Paving Piedmont Park?
The park's own guardian is mulling a plan to build a parking deck
On May 19, Piedmont Park Conservancy Executive Director Debbie McCown stood in front of 40 citizens concerned about the future of the park and, pointing at a steep hill covered in high grass, weeds and trees, told them the land might soon be replaced with a parking deck big enough for 500 cars. The hill, just below the eastern end of the Atlanta Botanical Garden, flattens out into an unsightly swath used as a maintenance facility by the city.
After the tour, McCown hosted a public meeting to explain the advantages of building the parking deck and to dispel rumors that the parking deck was a done deal — a common belief among those who oppose it.
But even after the tour and the meeting, opposition to the project — and the way the conservancy manages Piedmont Park — was stronger than ever. To some Midtown residents, the parking deck proposal reinforces the conservancy's reputation as the tyrannical ruler of one of Atlanta's best amenities.
"They are really reluctant to give us a voice in the planning of Piedmont Park, which is OK. But at the same time, they don't have to be so sneaky," says Susan Abramson, who's active in both the conservancy and the Friends of Piedmont Park, a group that's challenged several of the conservancy's plans for the park. "They just ram it down our throats."
As secretary of Friends of Piedmont Park, Abramson is one of 15 volunteers whose self-appointed mission is to watch over the park — and keep an eye on the conservancy. Friends of Piedmont Park has gathered more than 300 signatures opposing the parking deck.
McCown is well aware of opposition to the deck and the perception that it's being pushed through without public input. She said several times during the public meeting that the parking deck was merely a proposal.
But at the same time, McCown laid the groundwork to win the parking lot debate by explaining how great the deck could be, for three reasons.
First, it would provide more parking for both the park and the Atlanta Botanical Garden, the latter of which currently shuttles visitors from lots outside park grounds. Second, the conservancy would get half the revenue that the parking deck generates and use it to fund park improvements and maintenance. Third, Piedmont Park would actually grow by up to 50 acres if the deck were built. Here's how:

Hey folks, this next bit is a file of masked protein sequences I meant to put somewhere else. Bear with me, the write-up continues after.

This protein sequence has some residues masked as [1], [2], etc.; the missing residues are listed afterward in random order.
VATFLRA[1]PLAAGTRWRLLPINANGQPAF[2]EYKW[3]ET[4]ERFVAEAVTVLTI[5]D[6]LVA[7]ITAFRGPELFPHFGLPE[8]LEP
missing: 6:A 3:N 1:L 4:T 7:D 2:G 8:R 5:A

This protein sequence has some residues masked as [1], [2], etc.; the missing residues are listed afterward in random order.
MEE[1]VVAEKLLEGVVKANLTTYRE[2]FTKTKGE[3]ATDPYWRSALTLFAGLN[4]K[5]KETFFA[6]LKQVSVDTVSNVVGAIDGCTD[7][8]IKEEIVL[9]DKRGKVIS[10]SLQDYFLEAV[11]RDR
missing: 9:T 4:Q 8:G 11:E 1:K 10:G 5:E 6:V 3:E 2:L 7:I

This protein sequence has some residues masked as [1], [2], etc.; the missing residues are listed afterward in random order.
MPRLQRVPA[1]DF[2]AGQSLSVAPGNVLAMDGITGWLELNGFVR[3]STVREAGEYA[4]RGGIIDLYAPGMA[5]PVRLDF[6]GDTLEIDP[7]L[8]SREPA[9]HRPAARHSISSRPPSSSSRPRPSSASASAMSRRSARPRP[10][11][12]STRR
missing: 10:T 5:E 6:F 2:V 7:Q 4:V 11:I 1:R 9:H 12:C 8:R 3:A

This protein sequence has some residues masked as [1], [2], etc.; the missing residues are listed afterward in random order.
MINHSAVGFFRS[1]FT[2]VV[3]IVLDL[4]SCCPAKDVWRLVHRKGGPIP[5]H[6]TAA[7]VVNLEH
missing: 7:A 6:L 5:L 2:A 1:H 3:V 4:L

The Atlanta Botanical Garden would build the deck, at an estimated cost of $15 million, on the hill between the garden and the maintenance facility. In exchange, the conservancy would get about three acres of wooded land that the botanical garden currently controls. That land would serve as a bridge to a plot of city-owned land on the north side of the park, which the city has indicated it would be willing to give the park. That the land is flat — and therefore suitable for a playground or soccer field.
"What we're talking about is increasing the size of the park," McCown says.
After the meeting, some audience members praised McCown for the good job she's doing and thanked her for getting the public involved. But most of them weren't budging about the traffic problems the deck could create and the eyesore it could become.
And while the meeting was ostensibly called to gather input from the public, McCown defended every criticism of the plan to build the deck. She even refuted suggestions that would've allowed the conservancy to access additional land without having to build the deck.
Doug Abramson, Susan Abramson's husband and vice president of Friends of Piedmont Park, pointed out that the deck would create a bottleneck on Park Drive, where cars already compete with bikers, joggers and walkers. He also pointed out that there are other, off-site parking sources that can be milked — and could preclude any real need for a deck inside the park. "Using a shuttle system will protect green space," he said.
But McCown has said that shuttle service would probably be too expensive.
Susan Abramson called McCown's actions reminiscent of the time the conservancy tried to sell a piece of the park to MCI in 1998.
"They never brought the idea to the public, ever," she says. "The Friends of Piedmont Park got wind of it and stopped it."